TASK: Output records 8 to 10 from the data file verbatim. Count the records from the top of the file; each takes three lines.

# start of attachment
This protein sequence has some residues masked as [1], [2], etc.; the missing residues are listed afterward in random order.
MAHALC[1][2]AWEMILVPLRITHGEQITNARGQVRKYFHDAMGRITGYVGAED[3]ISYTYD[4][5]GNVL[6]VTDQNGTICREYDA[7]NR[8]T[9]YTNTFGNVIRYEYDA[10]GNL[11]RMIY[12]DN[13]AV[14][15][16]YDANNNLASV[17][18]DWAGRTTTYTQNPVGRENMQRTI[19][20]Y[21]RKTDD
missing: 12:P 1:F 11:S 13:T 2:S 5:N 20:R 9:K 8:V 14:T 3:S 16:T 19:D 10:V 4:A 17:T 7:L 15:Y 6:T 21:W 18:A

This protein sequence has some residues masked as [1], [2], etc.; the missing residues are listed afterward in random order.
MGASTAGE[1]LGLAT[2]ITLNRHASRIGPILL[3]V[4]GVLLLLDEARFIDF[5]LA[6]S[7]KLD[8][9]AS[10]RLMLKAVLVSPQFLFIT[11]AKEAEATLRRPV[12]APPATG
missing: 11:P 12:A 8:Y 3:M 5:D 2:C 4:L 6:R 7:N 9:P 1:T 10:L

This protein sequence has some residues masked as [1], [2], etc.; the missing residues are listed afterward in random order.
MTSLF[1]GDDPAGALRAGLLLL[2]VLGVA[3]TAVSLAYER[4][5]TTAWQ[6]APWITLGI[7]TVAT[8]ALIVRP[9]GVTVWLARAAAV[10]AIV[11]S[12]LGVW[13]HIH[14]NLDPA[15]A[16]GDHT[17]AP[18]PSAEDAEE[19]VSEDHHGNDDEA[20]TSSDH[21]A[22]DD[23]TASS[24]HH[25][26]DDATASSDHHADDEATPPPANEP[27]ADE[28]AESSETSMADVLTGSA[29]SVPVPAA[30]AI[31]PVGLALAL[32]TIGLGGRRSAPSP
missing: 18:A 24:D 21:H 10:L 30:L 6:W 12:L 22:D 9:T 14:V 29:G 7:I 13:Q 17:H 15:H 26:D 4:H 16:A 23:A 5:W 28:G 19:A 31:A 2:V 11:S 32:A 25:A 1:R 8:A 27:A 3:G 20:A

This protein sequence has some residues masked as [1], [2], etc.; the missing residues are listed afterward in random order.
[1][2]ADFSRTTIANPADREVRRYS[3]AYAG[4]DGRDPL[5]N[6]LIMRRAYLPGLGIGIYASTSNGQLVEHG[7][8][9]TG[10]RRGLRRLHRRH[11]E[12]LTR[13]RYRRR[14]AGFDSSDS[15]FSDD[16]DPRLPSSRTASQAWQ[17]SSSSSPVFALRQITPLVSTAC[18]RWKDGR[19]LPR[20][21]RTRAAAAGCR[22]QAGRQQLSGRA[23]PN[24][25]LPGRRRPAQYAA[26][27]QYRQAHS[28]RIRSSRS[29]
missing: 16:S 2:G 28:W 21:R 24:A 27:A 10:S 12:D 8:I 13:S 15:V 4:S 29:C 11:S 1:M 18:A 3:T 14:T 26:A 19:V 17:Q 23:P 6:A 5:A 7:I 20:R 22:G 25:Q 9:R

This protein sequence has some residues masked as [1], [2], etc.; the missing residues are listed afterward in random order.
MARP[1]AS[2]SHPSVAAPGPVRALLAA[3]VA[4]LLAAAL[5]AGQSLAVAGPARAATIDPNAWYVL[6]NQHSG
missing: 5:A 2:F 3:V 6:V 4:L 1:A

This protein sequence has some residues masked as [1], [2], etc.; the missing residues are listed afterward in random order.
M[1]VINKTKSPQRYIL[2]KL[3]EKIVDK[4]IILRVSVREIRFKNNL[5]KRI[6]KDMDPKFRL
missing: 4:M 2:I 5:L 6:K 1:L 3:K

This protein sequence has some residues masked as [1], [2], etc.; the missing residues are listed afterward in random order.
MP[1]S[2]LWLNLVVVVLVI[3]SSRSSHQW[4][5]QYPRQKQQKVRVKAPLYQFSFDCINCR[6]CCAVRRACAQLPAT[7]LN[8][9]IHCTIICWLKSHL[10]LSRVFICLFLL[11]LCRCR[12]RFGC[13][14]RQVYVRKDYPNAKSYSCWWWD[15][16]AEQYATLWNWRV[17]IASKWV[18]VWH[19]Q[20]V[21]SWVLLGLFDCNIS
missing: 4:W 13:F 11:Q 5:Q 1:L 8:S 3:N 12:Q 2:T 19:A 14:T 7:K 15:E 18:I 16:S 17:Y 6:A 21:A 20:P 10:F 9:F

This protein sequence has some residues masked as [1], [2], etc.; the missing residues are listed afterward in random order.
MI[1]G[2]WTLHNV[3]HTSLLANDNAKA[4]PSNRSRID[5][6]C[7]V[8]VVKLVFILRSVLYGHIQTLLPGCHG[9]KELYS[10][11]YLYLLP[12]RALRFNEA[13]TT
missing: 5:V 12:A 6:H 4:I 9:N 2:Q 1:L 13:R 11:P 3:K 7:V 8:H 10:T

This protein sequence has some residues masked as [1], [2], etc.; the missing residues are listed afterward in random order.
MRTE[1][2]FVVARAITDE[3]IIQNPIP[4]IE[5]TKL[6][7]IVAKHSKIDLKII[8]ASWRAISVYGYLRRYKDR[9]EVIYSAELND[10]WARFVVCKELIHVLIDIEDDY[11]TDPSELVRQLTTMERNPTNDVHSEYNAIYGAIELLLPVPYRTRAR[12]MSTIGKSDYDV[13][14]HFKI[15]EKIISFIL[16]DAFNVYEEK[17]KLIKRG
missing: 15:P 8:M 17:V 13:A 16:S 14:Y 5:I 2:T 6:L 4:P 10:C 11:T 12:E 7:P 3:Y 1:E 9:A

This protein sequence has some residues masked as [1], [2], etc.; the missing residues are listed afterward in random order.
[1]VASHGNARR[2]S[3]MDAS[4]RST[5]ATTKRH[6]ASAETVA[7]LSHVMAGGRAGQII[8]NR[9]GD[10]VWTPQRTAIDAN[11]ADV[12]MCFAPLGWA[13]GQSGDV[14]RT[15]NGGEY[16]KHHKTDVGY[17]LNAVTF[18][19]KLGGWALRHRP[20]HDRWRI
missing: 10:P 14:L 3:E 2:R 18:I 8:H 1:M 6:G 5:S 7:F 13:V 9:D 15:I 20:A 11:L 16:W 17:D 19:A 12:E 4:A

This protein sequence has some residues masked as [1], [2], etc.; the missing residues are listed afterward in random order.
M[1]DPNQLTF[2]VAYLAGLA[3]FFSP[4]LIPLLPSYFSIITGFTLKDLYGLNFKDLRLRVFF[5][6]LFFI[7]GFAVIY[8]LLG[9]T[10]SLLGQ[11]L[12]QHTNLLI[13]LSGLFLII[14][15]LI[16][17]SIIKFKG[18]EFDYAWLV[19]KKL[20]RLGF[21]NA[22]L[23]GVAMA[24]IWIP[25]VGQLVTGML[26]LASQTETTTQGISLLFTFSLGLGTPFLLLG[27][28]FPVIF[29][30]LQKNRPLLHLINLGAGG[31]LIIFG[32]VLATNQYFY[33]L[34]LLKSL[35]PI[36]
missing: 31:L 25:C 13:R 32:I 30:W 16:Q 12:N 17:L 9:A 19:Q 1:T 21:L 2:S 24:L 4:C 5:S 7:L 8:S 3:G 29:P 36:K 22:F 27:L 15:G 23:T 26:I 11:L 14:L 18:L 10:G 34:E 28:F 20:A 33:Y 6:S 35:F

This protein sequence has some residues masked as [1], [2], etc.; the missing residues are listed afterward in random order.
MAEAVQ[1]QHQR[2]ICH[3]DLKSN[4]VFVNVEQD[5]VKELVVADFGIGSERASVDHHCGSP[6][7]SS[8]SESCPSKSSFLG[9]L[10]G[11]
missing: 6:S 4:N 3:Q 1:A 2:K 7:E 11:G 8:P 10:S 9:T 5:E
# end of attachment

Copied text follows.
This protein sequence has some residues masked as [1], [2], etc.; the missing residues are listed afterward in random order.
MI[1]G[2]WTLHNV[3]HTSLLANDNAKA[4]PSNRSRID[5][6]C[7]V[8]VVKLVFILRSVLYGHIQTLLPGCHG[9]KELYS[10][11]YLYLLP[12]RALRFNEA[13]TT
missing: 5:V 12:A 6:H 4:I 9:N 2:Q 1:L 13:R 11:P 3:K 7:V 8:H 10:T

This protein sequence has some residues masked as [1], [2], etc.; the missing residues are listed afterward in random order.
MRTE[1][2]FVVARAITDE[3]IIQNPIP[4]IE[5]TKL[6][7]IVAKHSKIDLKII[8]ASWRAISVYGYLRRYKDR[9]EVIYSAELND[10]WARFVVCKELIHVLIDIEDDY[11]TDPSELVRQLTTMERNPTNDVHSEYNAIYGAIELLLPVPYRTRAR[12]MSTIGKSDYDV[13][14]HFKI[15]EKIISFIL[16]DAFNVYEEK[17]KLIKRG
missing: 15:P 8:M 17:V 13:A 16:S 14:Y 5:I 2:T 6:L 4:P 10:C 11:T 12:E 7:P 3:Y 1:E 9:A

This protein sequence has some residues masked as [1], [2], etc.; the missing residues are listed afterward in random order.
[1]VASHGNARR[2]S[3]MDAS[4]RST[5]ATTKRH[6]ASAETVA[7]LSHVMAGGRAGQII[8]NR[9]GD[10]VWTPQRTAIDAN[11]ADV[12]MCFAPLGWA[13]GQSGDV[14]RT[15]NGGEY[16]KHHKTDVGY[17]LNAVTF[18][19]KLGGWALRHRP[20]HDRWRI
missing: 10:P 14:L 3:E 2:R 18:I 8:H 1:M 6:G 5:S 7:F 13:V 9:D 15:I 20:A 11:L 16:W 17:D 19:A 12:E 4:A